Why parenting matters: Ensuring success for the next generationWritten by Meghan Baxter
What's inside this article
In 1982, Dr. Tim Kimmel recognized a trend in Christian families that most have come to know in this day and age all too well: overscheduled, stressed-out parents working hard to provide good homes for their kids.
But in the midst of this hurried lifestyle, children were rebelling, abandoning the faith these hardworking parents were trying so hard to instill in them. Where were the parents going wrong?
Too busy for family
"It was rampant," says Dr. Kimmel. "It created complicated families, many times families that were distanced....When it comes to Christian families, Satan doesn’t have to make any of us bad, just too busy."
Family Matters® was created 25 years ago from Dr. Kimmel’s desire to see family members take time for one another and be united in their faith and relationships. His first of many books, Little House on the Freeway (1987), addressed the dilemma of parents abandoning priorities and concentrated on restoring calmness to marriage, family life, faith and the workplace.
The backbone of a family - and society
When it comes to family dynamics, Dr. Kimmel emphasizes the importance of a strong, communicative marriage to lay the foundation for a family united in faith and love. This decreases the likelihood that family members will drift apart, or that parent and sibling relationships will break down.
"How parents treat each other has a lot to do with how valued and significant kids feel," he says. "You have a great opportunity to impact the Canadian culture through your children.
Parenting with confidence
Dr. Kimmel believes today’s postmodern society has caused Christian parents to allow their fears of losing their children to the world to define how they raise their kids.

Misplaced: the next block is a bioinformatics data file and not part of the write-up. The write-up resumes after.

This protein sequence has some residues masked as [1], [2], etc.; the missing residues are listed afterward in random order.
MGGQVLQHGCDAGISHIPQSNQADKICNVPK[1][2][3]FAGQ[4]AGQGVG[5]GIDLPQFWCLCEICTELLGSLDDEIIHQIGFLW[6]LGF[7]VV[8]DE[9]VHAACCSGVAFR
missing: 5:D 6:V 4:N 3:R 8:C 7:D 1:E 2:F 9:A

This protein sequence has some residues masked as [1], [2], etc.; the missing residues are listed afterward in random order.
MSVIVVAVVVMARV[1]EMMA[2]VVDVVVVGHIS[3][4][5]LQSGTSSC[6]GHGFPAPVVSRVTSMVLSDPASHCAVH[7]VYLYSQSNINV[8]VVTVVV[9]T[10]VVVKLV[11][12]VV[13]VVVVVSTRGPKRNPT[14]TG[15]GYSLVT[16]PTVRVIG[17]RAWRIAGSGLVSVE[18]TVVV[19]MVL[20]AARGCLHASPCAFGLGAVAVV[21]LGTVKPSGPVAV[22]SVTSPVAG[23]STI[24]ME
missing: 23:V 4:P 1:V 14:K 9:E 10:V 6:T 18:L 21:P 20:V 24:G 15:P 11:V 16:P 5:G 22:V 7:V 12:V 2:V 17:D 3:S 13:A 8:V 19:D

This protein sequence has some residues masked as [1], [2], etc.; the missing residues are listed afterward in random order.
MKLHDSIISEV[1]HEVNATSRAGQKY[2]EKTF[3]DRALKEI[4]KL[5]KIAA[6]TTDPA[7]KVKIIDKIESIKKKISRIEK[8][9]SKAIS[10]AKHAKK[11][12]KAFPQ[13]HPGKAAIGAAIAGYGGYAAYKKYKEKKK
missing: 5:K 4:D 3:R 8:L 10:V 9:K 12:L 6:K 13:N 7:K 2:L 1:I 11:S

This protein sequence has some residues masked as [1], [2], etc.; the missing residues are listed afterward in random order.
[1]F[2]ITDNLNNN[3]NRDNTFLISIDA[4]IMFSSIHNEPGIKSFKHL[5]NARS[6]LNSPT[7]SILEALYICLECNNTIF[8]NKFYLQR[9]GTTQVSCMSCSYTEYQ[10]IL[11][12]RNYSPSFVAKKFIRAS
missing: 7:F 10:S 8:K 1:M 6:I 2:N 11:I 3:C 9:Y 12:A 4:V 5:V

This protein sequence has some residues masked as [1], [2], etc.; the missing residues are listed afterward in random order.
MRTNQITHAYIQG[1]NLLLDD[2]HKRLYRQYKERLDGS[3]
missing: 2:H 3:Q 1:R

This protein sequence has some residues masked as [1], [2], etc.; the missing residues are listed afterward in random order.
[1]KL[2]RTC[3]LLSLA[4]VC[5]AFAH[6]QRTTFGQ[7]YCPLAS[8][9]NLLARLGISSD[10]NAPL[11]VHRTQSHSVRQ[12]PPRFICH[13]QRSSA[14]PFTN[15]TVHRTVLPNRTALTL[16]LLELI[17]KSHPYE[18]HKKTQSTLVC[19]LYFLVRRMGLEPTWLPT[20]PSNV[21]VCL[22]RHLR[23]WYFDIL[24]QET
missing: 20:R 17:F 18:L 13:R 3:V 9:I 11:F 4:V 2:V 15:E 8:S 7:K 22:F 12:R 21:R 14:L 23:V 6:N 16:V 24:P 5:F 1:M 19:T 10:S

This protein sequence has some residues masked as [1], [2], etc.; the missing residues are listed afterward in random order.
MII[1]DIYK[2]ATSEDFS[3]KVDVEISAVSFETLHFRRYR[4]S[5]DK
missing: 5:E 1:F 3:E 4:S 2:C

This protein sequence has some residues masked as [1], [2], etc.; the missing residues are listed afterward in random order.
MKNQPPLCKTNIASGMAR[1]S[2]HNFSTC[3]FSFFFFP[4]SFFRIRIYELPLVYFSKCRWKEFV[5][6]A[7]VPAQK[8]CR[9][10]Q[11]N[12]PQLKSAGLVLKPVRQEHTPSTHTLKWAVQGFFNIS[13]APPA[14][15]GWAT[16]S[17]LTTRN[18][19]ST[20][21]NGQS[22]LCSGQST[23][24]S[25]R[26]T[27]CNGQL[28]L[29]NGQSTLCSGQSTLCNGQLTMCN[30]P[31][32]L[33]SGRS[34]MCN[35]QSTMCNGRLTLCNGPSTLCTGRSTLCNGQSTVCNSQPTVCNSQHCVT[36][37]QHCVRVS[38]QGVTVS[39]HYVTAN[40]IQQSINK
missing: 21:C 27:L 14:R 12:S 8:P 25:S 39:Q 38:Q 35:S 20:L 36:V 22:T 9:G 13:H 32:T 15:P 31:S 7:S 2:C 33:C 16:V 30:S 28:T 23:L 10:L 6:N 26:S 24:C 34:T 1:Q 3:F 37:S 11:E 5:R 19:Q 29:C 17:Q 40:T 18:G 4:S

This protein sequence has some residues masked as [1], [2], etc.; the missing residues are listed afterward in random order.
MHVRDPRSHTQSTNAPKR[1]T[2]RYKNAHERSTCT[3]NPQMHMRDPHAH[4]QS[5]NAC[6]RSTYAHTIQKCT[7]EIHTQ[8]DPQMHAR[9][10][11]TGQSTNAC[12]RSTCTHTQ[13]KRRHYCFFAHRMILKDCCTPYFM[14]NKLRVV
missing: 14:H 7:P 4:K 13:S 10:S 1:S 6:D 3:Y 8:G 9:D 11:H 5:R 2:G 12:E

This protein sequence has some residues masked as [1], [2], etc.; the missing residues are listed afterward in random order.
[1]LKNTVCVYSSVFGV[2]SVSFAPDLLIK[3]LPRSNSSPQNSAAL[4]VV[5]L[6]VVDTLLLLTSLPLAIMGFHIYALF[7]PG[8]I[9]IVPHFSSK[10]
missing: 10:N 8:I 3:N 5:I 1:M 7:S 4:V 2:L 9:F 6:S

"Many families see how corrupted the culture is, how evil Satan is and how fragile the kids are," he explains. "That’s when your fears define your strategy. But it is a bankrupt plan: it’s a contradiction to everything we say we believe. If we are followers of Jesus Christ, we should be the last people afraid of just about anything!"
He says Christian parents are "scared to death" of public arenas like Hollywood and the Internet and he believes the detrimental message this fear sends to kids is that God is not big enough to protect them.
Impacting the world for Christ
His alternative? Raise kids in the midst of the world, instead of teaching them to fear it. The most important way children learn to exercise grace with those around them is to see their parents do it with confidence that the Lord will follow through.
"Your actions should say, ‘We love our unbelieving friends,’ " Dr. Kimmel prescribes. "When kids are younger, we protect them more. But as they grow, we need to bring them up to speed and trust that ‘the one who is in you is greater than the one who is in the world’ (1 John 4:4). We want to raise our kids to glow in the dark and show people how to love others and be gracious."
Model Christ's love and grace
As for practical ways of demonstrating Christ’s love and grace to our children, he suggests defining love first. Only then can it be lived out. In the Kimmel household, love is the commitment of one's will to another's needs and best interests, regardless of the cost. It is not conditional or convenient; it is a love that can be counted on.
"First, show [your children] how much you love God, that you’re not ashamed of Him," says Dr. Kimmel. "And be quick to ask forgiveness when we mess up as parents. This is grace played out. We can’t be self-absorbed or create an environment to accommodate our ego needs. It doesn’t give [kids] much to go into the future with. When you’re quick to ask forgiveness, so are they."
Be honest about your own struggles
Sometimes tough subjects need to be addressed with kids, especially those embarking on teen years. Often, Dr. Kimmel says parents with seemingly undesirable pasts feel they are "unqualified" to discuss issues like drug and alcohol abuse, tobacco use, media, sex and language with their children.
"Really, they are the most qualified," he challenges. "They know first-hand, and should be able to tell their kids why setting moral standards so high is important. When I’m forthright about where I’ve come from and the struggles I’ve had, nothing can come back to haunt me.
"God has left behind a plan that works," Dr. Kimmel concludes. "It helps us raise kids to make a difference."
Meghan Baxter was editorial manager for Focus on the Family Canada at the time of publication.
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